Further generations of trolling sophistication have developed since this initial affiliation- and identity-signalling phase. After years of the Trump machine, trolling has evolved to the point everyone knows that the true audience (3) has dissolved into the straight audience (4). Initially (3) thinks "Aren't we cute for throwing a wrench into society, stimulating conflict between the two non-nihilistic sides that we disagree with, both, as our nihilism advocates." But soon, everyone takes actual sides; only (2), (4), and (5) remain. It's a harsher more direct ridicule that has evolved.

It seems trolling has the effect of expand the Overton window, the range of expressible public opinion, so that those with a previously underground morality (4) now feel licensed to express their publicly-unacceptable views in agreement with (2), who has preceded them in expressing the previously unexpressible. After this the underlying speaker (1) and audience (3) disappear from the initiating history, and lose significance except by merging into (2) and (4). Now the sincerely obnoxious folks (4) sincerely express the opinions of the role that was previously only falsely enacted (2), and do it partly as self-affirmation, perhaps primarily to bludgeon the shocked audience (5). Thus culture war arises or expands, having been initiated or prompted by cynical communication between a hidden/true speaker and their hidden/true audience. The "joke" is stripped of its cynical creator (1), and audience (3) and layered meaning, and becomes straightforward ammunition in the culture war between (2) and (4). Thus an underground audience is enlisted or at least feels licensed now, to sincerely express their previously unacceptable opinions. Now, (2) baits (5) on behalf of (4), and noone thinks anyone is kidding.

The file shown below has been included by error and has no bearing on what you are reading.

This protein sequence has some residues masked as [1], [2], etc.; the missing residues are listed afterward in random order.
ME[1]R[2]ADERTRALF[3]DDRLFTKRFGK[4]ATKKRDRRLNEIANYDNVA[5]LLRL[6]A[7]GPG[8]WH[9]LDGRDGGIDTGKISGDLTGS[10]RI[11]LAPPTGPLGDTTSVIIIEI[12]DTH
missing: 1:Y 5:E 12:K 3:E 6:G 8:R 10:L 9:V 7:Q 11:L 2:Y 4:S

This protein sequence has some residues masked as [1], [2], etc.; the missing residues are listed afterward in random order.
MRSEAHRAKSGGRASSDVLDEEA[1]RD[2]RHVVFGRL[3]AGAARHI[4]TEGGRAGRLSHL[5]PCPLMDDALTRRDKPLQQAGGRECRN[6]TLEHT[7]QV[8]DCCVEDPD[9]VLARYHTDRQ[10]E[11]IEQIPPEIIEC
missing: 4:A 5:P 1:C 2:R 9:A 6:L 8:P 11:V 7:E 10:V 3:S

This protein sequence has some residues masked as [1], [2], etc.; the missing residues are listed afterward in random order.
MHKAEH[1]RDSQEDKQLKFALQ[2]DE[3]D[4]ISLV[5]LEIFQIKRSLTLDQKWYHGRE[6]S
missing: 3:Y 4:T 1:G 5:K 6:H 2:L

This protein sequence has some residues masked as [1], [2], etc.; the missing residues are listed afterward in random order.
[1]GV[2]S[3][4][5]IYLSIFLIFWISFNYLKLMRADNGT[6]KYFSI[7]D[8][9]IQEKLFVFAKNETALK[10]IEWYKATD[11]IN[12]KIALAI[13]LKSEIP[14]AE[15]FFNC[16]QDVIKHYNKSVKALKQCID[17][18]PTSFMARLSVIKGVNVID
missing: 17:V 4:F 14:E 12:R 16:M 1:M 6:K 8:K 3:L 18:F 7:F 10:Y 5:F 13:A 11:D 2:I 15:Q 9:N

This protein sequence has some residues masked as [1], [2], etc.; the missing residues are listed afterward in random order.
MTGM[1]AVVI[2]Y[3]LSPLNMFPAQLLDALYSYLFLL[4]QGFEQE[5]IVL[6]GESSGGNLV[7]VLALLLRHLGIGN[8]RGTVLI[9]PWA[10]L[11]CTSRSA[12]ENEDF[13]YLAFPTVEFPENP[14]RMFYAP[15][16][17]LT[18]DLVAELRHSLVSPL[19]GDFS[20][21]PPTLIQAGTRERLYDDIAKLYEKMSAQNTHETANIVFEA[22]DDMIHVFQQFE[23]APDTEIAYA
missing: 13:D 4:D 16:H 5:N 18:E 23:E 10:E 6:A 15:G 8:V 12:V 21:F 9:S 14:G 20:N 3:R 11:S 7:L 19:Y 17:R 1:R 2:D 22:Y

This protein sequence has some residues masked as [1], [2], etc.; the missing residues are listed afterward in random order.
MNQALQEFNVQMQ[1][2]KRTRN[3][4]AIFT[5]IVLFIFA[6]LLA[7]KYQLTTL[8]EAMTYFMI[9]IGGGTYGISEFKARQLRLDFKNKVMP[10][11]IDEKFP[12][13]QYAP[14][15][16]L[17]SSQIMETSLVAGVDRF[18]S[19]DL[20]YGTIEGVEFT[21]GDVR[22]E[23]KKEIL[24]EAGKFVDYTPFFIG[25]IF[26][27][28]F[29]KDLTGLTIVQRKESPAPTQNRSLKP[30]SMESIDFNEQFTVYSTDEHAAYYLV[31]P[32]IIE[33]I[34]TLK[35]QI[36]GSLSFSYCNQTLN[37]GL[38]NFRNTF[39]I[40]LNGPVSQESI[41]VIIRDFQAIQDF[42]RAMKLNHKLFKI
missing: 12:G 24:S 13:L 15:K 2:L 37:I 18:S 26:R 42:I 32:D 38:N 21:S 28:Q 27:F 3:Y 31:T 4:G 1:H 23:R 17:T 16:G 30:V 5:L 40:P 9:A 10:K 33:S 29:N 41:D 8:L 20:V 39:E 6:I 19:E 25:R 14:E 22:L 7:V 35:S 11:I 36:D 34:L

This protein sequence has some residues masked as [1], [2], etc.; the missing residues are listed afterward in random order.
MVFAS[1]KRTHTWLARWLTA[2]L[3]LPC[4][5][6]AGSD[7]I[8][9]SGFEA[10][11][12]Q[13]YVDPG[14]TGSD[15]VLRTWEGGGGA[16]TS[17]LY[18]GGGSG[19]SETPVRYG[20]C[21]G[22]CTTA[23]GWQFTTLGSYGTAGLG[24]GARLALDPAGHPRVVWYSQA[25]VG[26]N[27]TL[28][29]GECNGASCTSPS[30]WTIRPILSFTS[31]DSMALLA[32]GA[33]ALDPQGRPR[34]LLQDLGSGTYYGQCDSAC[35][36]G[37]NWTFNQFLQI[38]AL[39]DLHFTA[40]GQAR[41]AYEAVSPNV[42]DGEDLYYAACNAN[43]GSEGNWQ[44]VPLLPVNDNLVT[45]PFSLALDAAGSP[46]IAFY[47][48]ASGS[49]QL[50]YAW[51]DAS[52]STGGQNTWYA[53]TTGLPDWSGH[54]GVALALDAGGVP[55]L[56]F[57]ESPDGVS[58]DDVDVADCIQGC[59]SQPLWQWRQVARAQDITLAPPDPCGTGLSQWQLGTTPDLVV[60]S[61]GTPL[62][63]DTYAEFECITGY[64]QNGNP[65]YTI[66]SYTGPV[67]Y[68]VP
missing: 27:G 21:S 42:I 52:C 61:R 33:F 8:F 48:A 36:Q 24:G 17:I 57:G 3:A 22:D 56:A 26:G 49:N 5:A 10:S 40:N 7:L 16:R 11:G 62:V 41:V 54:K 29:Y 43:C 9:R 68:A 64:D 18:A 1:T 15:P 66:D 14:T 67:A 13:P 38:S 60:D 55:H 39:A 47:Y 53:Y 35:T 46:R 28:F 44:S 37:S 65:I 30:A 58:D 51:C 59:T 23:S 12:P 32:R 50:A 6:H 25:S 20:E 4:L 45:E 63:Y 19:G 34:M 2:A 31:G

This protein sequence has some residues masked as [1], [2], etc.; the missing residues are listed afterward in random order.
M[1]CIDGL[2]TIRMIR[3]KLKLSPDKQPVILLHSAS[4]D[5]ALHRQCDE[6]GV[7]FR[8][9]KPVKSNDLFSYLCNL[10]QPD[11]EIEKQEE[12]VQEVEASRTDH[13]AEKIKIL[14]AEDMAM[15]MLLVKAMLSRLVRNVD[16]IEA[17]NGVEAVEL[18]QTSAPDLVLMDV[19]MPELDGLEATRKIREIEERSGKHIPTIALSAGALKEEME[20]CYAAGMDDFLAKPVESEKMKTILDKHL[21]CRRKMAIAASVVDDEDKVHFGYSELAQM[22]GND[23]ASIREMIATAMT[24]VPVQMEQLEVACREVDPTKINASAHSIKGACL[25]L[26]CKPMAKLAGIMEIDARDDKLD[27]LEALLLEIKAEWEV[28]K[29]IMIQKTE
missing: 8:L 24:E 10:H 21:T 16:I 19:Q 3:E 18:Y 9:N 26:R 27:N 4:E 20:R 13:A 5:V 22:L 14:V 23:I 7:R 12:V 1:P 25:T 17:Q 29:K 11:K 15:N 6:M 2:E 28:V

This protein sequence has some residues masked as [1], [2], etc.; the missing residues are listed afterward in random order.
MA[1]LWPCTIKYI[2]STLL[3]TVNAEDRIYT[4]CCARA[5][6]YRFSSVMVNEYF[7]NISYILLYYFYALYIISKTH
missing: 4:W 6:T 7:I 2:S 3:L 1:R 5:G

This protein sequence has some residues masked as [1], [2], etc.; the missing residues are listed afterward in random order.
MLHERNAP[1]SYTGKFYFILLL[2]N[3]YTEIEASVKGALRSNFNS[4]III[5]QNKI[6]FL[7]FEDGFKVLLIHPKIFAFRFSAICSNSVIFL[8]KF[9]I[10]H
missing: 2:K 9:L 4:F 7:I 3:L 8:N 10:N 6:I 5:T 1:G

Degrading the discourse

There are several negative developments coming out of trolling.

First, the deniability implied by a speaker falsely taking an outrageous position and asserted by the phrase "I was just kidding", provides cover for the speaker and for the straight audience whose moral position is not accepted in wider society. They were just kidding too, laughing at the racist joke, for example -- but only when called on it. Cover for the unacceptable, it must be said, is not a good thing, since it diffuses responsibility, and delays natural consequences from which people could learn and benefit.